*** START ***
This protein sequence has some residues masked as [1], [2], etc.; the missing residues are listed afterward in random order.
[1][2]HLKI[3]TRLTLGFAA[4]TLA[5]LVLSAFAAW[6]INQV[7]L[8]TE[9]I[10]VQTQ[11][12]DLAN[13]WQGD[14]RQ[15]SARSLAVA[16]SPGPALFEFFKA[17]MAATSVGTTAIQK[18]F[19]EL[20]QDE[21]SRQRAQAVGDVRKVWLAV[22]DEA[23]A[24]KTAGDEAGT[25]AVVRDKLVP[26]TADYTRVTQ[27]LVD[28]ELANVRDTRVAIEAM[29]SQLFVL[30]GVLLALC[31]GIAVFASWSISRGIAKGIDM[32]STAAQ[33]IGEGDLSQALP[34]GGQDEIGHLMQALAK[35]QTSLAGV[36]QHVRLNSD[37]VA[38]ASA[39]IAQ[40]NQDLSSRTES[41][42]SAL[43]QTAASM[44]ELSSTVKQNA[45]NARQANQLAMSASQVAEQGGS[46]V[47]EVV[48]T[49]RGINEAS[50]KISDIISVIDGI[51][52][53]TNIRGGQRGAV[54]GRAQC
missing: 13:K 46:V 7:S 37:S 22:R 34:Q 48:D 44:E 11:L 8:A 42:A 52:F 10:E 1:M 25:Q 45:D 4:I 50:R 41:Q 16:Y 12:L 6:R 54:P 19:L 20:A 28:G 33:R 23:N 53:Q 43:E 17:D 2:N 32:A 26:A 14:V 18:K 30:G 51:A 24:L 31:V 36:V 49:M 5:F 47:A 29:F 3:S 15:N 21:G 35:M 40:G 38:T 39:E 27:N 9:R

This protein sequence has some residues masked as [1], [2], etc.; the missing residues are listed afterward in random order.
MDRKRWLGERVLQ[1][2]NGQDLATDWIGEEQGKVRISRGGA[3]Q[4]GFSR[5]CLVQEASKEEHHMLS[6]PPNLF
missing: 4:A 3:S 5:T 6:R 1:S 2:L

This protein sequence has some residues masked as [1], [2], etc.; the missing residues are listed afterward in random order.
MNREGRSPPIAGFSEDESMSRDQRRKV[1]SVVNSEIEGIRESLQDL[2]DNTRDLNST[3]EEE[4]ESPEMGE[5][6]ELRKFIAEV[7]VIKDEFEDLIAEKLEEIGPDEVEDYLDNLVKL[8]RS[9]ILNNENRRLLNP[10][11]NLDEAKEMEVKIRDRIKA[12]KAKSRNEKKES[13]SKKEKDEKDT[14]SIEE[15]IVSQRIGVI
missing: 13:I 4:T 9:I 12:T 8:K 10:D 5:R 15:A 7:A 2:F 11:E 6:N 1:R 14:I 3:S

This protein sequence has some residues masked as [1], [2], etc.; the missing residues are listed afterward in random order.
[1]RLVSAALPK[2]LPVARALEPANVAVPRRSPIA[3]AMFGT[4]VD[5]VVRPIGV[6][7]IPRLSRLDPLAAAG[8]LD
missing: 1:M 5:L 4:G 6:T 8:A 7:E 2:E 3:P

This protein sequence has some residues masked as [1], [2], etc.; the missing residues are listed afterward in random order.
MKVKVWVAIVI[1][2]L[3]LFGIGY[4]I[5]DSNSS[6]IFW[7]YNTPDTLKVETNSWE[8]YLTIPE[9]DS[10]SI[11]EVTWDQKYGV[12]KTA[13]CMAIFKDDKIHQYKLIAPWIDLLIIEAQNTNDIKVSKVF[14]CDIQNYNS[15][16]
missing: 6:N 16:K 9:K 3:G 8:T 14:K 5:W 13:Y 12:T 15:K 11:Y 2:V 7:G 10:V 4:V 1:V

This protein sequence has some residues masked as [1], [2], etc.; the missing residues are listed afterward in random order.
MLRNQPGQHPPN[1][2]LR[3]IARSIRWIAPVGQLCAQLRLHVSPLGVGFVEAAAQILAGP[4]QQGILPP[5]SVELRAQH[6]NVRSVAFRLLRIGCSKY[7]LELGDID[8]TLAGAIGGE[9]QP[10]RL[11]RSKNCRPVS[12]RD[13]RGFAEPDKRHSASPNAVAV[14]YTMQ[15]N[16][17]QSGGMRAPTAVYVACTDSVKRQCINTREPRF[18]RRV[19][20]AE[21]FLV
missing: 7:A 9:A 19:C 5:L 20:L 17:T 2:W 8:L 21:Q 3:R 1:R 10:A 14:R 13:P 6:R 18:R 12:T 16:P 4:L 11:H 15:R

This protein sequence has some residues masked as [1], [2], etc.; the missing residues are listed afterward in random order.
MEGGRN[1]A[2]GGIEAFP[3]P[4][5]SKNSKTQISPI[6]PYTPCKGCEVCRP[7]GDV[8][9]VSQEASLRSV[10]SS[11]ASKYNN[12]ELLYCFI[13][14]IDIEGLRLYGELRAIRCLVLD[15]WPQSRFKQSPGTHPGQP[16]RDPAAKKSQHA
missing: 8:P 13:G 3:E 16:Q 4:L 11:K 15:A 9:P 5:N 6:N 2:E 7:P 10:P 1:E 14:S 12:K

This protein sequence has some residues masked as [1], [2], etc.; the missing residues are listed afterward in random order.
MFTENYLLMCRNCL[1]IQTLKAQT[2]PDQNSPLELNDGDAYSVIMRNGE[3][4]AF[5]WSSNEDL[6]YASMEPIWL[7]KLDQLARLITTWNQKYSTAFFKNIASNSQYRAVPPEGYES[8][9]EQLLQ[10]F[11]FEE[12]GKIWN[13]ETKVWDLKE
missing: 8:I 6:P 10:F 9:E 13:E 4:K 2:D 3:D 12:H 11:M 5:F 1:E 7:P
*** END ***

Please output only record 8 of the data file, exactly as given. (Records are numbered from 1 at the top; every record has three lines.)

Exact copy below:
This protein sequence has some residues masked as [1], [2], etc.; the missing residues are listed afterward in random order.
MFTENYLLMCRNCL[1]IQTLKAQT[2]PDQNSPLELNDGDAYSVIMRNGE[3][4]AF[5]WSSNEDL[6]YASMEPIWL[7]KLDQLARLITTWNQKYSTAFFKNIASNSQYRAVPPEGYES[8][9]EQLLQ[10]F[11]FEE[12]GKIWN[13]ETKVWDLKE
missing: 8:I 6:P 10:F 9:E 13:E 4:K 2:D 3:D 12:H 11:M 5:F 1:E 7:P